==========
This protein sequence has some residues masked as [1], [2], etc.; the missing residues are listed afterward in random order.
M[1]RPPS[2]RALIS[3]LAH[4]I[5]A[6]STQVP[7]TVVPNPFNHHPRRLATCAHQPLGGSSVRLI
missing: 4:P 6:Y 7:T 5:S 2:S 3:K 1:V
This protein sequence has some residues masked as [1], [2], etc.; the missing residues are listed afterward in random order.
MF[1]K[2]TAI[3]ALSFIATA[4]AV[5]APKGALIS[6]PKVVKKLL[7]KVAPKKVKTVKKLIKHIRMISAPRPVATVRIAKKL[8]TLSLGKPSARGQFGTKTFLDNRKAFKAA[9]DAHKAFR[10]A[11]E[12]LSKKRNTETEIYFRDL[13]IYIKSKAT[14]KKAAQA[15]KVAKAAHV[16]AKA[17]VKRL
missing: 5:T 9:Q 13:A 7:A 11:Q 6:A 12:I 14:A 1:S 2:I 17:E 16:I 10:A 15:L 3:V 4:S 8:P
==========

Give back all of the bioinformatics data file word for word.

This protein sequence has some residues masked as [1], [2], etc.; the missing residues are listed afterward in random order.
M[1]RPPS[2]RALIS[3]LAH[4]I[5]A[6]STQVP[7]TVVPNPFNHHPRRLATCAHQPLGGSSVRLI
missing: 4:P 6:Y 7:T 5:S 2:S 3:K 1:V
This protein sequence has some residues masked as [1], [2], etc.; the missing residues are listed afterward in random order.
MF[1]K[2]TAI[3]ALSFIATA[4]AV[5]APKGALIS[6]PKVVKKLL[7]KVAPKKVKTVKKLIKHIRMISAPRPVATVRIAKKL[8]TLSLGKPSARGQFGTKTFLDNRKAFKAA[9]DAHKAFR[10]A[11]E[12]LSKKRNTETEIYFRDL[13]IYIKSKAT[14]KKAAQA[15]KVAKAAHV[16]AKA[17]VKRL
missing: 5:T 9:Q 13:A 7:A 11:Q 6:A 12:I 14:A 1:S 2:I 17:E 16:I 10:A 15:L 3:V 4:S 8:P